Amelia Earhart is immediately recognised as a trailblazer for women aviators worldwide who have become pilots in a largely male-dominated arena. In addition, she is an inspiration to adventurers everywhere. She became one of the world’s first female aviators at a time when people were beginning to explore the world on aircraft, the beginning of civil aviation as we know it.
Amelia (born July 24th, 1897, Atchison, Kansas, U.S) became interested in flying following her first flight in an aircraft in 1920. The experience spurred her on to take flying lessons. In 1921 she bought her first aircraft and earned her pilot’s licence two years later.
Carer and Social Worker
Amelia entered Columbia University as a pre-med and studied to become a nurse’s aide so she could care for wounded soldiers in WW1. Her studies led her to become a social worker in a settlement home for immigrants in Boston, Massachusetts. During this time, her passion for aviation never waned.
Atlantic Ocean Crossing 1928
In 1928 she was selected by promoters to fly across the Atlantic Ocean as a passenger on a seaplane, Friendship, with two pilots, Wilmer Stultz and Louis Gordon. While going along as “extra weight” was not appealing, she accepted the offer anyway. When the flight landed in Wales on June 18th, Earhart became an international celebrity. She was the first woman to cross the Atlantic.
She married her publicity organiser, George Palmer Putnam, in 1931 following a whirlwind lecture tour to talk about her experience. However, Amelia maintained her maiden name for her entire aviation career.
Solo Atlantic Crossing
When Amelia decided to fly solo across the Atlantic, she became the only woman to do this and the second person ever to attempt such a flight. Charles Lindbergh had successfully made the solo flight five years before, in 1927 and landed in Paris, France.
On May 20th, 1936, this adventurous 34-year-old woman took off from Newfoundland in Canada to attempt a solo flight across the Atlantic Ocean.
Her Lockheed Vega 5B plane was a sturdy aircraft, a six-passenger high wing monoplane. The Vega 5B were highly prized in the aviation industry of the time and was a favourite with pilots wanting to set speed and distance records.
Flying her “Little Red Bus”
When she boarded her “Little Red Bus” on May 20th, 1932, she had plans to follow Lindberg’s route and land in Paris; however, she experienced technical problems and had to land in Ballyarnett, Derry, Ireland. The solo flight across the Atlantic took her 15 hours, and when she landed, she became an immediate international sensation.
Challenging Gender Norms
The 1930s in America was not an easy time for Earhart to be challenging gender norms. The great depression was on the doorstep, and many women who had gained employment during WW1 were once again expected to take themselves off the job market and go back to being homemakers. Moreover, those who did continue to work were subject to substantial wage gaps and discrimination in the workplace.
Amelia Earhart’s Final Flight, 1937
On June 1st, 1937, Amelia and her navigator, Fred Noonan, set off from Oakland, California, on a round-the-world trip in their aircraft a Lockheed Electra. The pair encountered many difficulties throughout their journey, due to overcast conditions and poor radio reception. After they landed in Darwin, Northern Territory, on June 28th, their next stop was New Guinea, where they refuelled and departed on July 2nd. Howland Island, a dot in the Pacific Ocean, was marked as their next refuelling spot, but unfortunately, they never arrived. She and Fred’s disappearance has been called one of the great mysteries of the 20th century. Despite numerous search attempts, the plane is yet to be found.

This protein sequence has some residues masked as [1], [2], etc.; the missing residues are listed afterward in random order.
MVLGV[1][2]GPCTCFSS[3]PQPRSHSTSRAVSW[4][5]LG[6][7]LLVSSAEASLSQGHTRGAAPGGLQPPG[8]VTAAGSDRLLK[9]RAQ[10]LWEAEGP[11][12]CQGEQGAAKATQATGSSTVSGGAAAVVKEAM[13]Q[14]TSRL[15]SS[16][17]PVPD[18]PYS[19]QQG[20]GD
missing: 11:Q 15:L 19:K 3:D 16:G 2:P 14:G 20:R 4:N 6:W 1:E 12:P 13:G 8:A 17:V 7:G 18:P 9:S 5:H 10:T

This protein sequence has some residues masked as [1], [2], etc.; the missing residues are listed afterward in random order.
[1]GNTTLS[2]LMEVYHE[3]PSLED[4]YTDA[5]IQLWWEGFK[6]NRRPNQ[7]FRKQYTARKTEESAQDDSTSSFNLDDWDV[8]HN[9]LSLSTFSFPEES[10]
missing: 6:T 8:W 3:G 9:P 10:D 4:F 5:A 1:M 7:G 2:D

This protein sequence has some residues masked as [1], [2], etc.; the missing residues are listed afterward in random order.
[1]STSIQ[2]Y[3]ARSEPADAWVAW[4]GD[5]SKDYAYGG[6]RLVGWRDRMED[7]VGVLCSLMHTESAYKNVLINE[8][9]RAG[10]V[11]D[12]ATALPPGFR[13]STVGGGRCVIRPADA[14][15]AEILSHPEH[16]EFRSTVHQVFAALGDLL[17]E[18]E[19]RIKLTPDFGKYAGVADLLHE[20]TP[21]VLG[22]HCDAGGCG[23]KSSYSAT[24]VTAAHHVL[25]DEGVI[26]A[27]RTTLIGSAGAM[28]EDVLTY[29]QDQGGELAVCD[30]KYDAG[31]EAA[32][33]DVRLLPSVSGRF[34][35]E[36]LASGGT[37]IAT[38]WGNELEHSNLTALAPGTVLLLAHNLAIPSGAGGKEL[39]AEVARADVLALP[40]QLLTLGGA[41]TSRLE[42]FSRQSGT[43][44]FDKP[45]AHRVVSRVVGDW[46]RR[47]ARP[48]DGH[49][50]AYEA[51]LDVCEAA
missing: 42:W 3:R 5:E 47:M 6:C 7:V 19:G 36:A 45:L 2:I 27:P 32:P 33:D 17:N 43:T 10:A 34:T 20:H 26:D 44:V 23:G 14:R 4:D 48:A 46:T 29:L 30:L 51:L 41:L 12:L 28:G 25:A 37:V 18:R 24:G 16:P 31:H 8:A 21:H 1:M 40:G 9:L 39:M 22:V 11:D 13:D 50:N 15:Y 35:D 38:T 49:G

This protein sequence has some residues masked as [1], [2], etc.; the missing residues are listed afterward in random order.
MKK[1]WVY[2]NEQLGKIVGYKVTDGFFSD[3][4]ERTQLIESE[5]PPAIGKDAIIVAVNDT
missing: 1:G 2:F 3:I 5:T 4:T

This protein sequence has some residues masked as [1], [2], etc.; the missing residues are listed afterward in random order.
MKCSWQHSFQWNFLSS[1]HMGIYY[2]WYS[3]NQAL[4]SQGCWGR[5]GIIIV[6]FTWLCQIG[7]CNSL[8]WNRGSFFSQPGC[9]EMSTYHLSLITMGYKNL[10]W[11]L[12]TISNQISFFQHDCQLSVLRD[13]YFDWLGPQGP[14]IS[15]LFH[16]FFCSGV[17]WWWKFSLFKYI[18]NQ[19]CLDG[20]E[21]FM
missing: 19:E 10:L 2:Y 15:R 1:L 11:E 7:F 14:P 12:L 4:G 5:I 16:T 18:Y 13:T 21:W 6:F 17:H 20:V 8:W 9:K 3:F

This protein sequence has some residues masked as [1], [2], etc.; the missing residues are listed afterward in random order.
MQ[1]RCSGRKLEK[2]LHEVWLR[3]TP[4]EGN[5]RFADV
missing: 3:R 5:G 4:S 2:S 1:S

Some of Earhart’s other achievements
- In 1931, Earhart piloted an autogiro to a record-setting altitude of 18,415 feet (5,613 metres)
- 1932 – following her Atlantic flight, she became the first woman to fly solo across the USA setting women’s speed and distance records.
- Earhart competed in the first transcontinental air race for women in 1929
- She was one of the founders of The Ninety-Nines that same year and became their president. The Ninety-Nines represented the 99 women out of 285 women pilots who became charter members for business and recruitment purposes.
- The National Aeronautic Association made Earhart the first female vice-president of the organisation.
- Amelia designed a line of functional women’s clothing and travel luggage.
The Golden Age of Aviation
People sometimes coin the 20 years from 1919 to 1939 as “The Golden Age of Aviation”. It was the beginning of air transport for people who could afford a seat on a passenger plane. In addition, aircraft had become sleeker and faster. As a result, President Franklin Roosevelt signed the Civil Aeronautics Act in 1938 to ensure a federal focus on aviation safety in the USA.
CAAA – Aviation Training Consultants
Did you know that our very own CEO, Sue-anne gained her Commercial Pilot License 32 years ago? Sue-anne was a Chief Pilot (Head of Flying Operations) and Chief Flying Instructor at Jandakot Airport. She loves to look back on her exciting adventures travelling throughout Australia’s North in various aircraft.
Although aviation had moved on in many ways since Amelia’s time, only half a dozen women pilots worked commercially at Jandakot when Sue-anne received her first paycheck as a pilot. One of our directors, Phil, a retired airline pilot, has some aviation tales to tell of flying in New Guinea in the 1970s and bumping around the northwest in a de Havilland Otter and DC-3 aircraft.
With many hours of practical aviation experience, our people are competent aviation specialists for your training and consultancy requirements. Get in touch today